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Scripts: New -continue implementation #713
As first mentioned in #672.
The current implementation of the
It may now be possible to provide a more robust solution:
Another little thing that could be added here would be to write the current MRtrix3 version to a text file in the temporary directory, and warn the user if the script is resumed with a mismatched version of MRtrix3.
It would be useful if
Yes, the fundamental assumption with the current implementation of
I presume by this that you mean overriding command-line options set in the initial execution of the script with new ones? I think that should be possible. It would however make comparison of command strings with the contents of the prior command log error-prone.
This could potentially be dealt with by introducing some sort of pause mechanism rather than splitting up scripts? In the case of running on an HPC, the pause would instead disable cleanup and terminate, with the second half being triggered using the continue mechanism. The disadvantage of the continue mechanism (both current and future) is that it's only based on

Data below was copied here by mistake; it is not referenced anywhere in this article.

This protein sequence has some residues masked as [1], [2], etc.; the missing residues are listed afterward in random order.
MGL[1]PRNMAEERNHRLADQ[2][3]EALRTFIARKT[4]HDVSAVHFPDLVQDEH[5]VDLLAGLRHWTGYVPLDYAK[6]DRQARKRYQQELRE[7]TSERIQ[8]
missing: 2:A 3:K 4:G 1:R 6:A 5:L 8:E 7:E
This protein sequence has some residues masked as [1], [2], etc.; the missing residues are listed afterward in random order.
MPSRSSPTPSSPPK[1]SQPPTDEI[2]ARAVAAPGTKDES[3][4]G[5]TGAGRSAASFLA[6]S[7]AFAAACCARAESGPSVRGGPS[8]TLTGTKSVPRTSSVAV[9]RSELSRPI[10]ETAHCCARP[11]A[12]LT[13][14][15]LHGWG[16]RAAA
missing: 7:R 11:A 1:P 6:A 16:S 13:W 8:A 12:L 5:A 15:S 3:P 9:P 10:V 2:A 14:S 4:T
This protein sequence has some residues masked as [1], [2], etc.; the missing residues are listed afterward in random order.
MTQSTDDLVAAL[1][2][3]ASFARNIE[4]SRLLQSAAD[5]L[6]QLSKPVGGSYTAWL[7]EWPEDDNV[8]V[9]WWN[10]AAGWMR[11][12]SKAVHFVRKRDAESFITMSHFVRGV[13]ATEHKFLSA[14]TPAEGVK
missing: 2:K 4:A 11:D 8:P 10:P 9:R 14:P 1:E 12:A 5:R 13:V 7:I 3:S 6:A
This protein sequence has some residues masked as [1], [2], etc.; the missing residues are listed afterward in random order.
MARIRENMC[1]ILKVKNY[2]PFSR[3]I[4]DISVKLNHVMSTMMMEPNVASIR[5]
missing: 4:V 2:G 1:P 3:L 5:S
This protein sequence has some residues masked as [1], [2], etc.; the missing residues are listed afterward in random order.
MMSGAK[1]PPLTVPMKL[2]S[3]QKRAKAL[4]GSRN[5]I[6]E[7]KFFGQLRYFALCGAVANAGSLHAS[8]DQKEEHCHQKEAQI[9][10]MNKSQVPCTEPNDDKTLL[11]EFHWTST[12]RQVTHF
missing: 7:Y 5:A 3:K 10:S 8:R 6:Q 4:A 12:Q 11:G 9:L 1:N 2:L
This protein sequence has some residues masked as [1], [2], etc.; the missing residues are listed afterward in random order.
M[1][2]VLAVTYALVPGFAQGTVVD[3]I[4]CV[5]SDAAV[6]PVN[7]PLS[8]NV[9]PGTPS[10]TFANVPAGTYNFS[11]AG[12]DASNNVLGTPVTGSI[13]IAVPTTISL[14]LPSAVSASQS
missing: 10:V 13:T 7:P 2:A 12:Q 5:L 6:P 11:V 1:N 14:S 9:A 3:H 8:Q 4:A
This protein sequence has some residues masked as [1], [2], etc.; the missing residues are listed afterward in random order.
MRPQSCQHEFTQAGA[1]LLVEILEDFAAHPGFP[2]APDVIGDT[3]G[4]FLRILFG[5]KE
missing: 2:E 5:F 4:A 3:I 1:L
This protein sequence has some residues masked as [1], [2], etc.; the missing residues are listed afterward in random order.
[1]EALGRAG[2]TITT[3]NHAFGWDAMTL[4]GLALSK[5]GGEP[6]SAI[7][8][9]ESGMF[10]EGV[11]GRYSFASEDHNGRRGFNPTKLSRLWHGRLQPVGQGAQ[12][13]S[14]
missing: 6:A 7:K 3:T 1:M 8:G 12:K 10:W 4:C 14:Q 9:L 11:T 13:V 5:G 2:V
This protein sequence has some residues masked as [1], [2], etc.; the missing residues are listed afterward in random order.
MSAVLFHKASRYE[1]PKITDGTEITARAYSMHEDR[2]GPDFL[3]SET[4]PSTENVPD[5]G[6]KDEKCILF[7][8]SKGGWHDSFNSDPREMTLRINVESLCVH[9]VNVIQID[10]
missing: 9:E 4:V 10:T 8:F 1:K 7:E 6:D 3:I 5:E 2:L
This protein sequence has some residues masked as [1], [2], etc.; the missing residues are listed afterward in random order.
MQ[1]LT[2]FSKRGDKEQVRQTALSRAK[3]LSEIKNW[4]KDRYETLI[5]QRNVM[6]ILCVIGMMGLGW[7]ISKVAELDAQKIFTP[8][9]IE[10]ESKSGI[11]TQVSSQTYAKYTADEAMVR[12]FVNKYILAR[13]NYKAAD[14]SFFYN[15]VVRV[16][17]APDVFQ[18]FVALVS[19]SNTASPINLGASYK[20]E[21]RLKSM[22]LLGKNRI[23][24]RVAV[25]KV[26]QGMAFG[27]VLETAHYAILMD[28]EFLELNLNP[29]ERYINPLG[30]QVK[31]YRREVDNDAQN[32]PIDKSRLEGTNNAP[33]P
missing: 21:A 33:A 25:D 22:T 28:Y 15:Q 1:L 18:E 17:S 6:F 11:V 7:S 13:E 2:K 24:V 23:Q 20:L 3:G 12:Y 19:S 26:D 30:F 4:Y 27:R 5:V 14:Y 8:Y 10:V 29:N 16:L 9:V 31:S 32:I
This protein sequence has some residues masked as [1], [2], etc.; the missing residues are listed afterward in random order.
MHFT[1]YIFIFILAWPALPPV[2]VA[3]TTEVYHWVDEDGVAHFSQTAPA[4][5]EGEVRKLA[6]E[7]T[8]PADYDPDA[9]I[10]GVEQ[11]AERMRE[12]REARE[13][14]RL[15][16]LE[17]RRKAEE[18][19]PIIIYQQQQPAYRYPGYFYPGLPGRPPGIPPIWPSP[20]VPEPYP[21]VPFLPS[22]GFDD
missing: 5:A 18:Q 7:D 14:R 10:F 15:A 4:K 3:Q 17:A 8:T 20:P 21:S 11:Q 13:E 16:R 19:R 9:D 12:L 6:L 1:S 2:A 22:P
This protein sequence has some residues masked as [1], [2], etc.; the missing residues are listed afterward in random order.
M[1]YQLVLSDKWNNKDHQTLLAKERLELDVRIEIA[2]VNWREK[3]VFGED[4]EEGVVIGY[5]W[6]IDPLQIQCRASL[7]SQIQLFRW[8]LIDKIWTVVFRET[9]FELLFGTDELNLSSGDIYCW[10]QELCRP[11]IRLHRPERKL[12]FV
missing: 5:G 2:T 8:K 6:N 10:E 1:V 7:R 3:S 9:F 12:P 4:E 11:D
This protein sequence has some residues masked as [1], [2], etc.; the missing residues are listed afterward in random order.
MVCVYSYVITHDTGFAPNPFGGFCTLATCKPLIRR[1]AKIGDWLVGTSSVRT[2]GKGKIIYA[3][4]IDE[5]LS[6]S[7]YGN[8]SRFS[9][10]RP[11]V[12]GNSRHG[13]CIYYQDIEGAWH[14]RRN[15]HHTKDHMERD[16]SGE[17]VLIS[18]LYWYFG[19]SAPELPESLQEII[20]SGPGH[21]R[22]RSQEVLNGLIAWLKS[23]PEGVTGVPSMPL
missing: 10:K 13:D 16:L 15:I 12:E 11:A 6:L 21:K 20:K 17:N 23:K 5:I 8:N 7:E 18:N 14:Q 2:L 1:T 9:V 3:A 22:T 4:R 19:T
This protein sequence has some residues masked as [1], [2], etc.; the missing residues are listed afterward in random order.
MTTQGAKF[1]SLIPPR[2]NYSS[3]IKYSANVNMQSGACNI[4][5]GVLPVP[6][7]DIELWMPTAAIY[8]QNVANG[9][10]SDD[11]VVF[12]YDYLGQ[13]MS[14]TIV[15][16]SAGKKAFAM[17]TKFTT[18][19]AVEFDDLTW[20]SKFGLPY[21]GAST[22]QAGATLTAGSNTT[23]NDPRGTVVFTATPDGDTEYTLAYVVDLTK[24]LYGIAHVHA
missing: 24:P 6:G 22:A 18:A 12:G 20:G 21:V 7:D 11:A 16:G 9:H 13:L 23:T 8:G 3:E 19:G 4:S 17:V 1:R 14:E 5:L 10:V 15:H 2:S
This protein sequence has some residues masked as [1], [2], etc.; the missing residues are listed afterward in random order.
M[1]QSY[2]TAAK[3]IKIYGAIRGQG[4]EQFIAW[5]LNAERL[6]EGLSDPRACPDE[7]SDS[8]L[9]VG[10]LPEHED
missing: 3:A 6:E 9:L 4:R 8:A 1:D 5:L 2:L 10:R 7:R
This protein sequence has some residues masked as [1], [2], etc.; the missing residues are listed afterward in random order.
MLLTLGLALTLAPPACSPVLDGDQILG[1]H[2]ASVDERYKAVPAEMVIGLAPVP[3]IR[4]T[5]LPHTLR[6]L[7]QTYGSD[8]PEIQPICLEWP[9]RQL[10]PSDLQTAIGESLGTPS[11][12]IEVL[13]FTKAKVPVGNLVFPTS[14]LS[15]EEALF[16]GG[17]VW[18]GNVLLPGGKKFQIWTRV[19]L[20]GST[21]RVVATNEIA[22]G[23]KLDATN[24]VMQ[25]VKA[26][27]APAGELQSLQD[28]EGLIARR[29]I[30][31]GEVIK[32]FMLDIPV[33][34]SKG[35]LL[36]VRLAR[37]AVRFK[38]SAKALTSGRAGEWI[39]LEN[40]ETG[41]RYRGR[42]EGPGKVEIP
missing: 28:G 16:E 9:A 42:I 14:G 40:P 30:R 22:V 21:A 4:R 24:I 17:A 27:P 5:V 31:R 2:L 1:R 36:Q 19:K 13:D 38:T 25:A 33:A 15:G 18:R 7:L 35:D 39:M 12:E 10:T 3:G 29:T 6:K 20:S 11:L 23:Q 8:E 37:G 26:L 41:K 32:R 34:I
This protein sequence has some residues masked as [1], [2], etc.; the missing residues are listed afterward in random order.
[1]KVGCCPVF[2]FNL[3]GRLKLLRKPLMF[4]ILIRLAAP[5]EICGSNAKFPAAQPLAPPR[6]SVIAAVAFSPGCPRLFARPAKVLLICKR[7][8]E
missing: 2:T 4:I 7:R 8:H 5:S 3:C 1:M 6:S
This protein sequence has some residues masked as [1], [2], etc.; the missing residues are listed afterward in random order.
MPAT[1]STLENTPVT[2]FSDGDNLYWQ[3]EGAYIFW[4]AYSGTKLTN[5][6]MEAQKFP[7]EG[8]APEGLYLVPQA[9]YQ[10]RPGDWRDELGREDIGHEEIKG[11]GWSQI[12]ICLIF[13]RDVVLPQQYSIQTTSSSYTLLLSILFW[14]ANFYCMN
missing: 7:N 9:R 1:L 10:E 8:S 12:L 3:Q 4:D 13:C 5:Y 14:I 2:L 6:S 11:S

I don't quite see how checking the results of the first half would then cause you to change parameter options that only influence the second half...?
That should be fine if no python command overwrites a file and if we resort to repeating the last successful runCommand() to make sure the following python code is also rerun.
If one wants to only run the linear registration to check the output or manually overwrite a linear transformation file that could be done with i.e.
It would work if the parameter affects only runCommand(): Just continue at the first runCommand() with the updated parameter that does not match the log. But you are right, I did not think of the case where the parameter change affects the python code that might be well before the last matching runCommand(). This could be solved by adding lines to the log that indicate independent sections of the script and re-running everything since the last unaffected section. Not sure if it is worth the trouble, though.